Although there are variables to every industry and organization, employee engagement is largely contributed to social connections created throughout the workplace, which is an enormous driver to productivity. Healthy company culture creates higher employee retention, motivation, and commitment to the overall organization and its future.
Last year’s Superbowl champions, the Seattle Seahawks, were by no means an overnight success. Head coach, Pete Carroll’s list of accomplishments come with controversy; however, it’s hard to not to take note especially since he’s won championships on both an NFL and NCAA level. Love him or hate him, his cutthroat management style can give us all a brief lesson on successful employee management and the importance of corporate culture.
Within Coach Carroll’s first year, he completely reorganized the Seahawks with 502 transactions. In a business perspective, these transactions take the form of layoffs, terminations and new hires. He was able to recognize that not only did poor performers need to be removed, but those who allowed an environment of poor performance needed to go as well. Reports have shown that poor performers have detrimental affects on productivity, because not only are they not upholding company standards, but they also influence coworkers with their bad habits. It’s difficult to implement massive organizational shakeups but, simply recognizing when cuts need to be implemented can be the determinant between creating a winning or losing team.
Unsurprisingly, decisions such as these are often difficult and unpopular. Last month, Percy Harvin, who contributed to the 2014 Superbowl win with an 87-yard kickoff return for a touchdown, was traded to the Jets. Although Harvin has had a lackluster performance this season, this mid-season trade still took many by surprise. It was later revealed the main objective behind the trade was due to Harvin’s anger management issues, which caused physical altercations with teammates and prevented him from fully fitting in with the team. Despite his contributions, the organization knew it was best to part ways.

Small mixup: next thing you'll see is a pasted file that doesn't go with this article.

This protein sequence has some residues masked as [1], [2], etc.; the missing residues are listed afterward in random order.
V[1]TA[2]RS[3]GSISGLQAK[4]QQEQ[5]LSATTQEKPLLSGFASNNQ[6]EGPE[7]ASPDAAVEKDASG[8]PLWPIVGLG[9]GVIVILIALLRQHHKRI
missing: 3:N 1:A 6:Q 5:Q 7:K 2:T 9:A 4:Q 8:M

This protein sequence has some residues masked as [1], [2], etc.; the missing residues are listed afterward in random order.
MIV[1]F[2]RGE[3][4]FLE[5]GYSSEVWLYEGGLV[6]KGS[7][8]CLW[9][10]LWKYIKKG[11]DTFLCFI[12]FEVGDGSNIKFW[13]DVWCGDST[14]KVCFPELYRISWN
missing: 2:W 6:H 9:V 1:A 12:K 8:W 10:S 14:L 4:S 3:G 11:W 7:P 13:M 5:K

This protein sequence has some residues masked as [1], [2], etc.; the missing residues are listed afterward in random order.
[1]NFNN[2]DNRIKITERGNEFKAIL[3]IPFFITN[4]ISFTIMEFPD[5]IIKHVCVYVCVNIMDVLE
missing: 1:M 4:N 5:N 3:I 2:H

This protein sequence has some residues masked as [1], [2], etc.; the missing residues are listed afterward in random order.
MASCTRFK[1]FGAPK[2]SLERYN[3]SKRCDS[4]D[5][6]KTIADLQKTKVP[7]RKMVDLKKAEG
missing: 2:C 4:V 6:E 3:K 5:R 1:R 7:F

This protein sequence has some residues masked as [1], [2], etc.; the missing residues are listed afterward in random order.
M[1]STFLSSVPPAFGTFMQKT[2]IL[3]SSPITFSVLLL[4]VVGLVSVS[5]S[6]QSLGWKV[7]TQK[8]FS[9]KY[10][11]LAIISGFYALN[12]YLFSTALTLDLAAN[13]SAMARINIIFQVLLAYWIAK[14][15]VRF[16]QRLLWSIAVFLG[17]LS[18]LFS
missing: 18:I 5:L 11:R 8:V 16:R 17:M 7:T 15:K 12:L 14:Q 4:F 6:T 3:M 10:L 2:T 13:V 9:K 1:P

Just as important as letting go weak links or those who are not a culture fit, retaining talent is also a vital contribution to an organization’s success. There’s no question that this is the reason why the highest salaries in the NFL are granted to quarterbacks who not only throw the most touchdowns, but also limit turnovers. Translating back to the business world, this shows that organizations must be able to recognize management achievement by rewarding and compensating accordingly. When managers are able to create a framework that creates great corporate culture, it not only creates durability for long-term success, but it opens the doors for new organizational opportunities.
How important do you think corporate culture is within the workplace?
Do you think strategies such as Coach Carroll’s are too drastic to apply to an organization whether big or small?
Do you see any other strategies organizations can borrow from the NFL?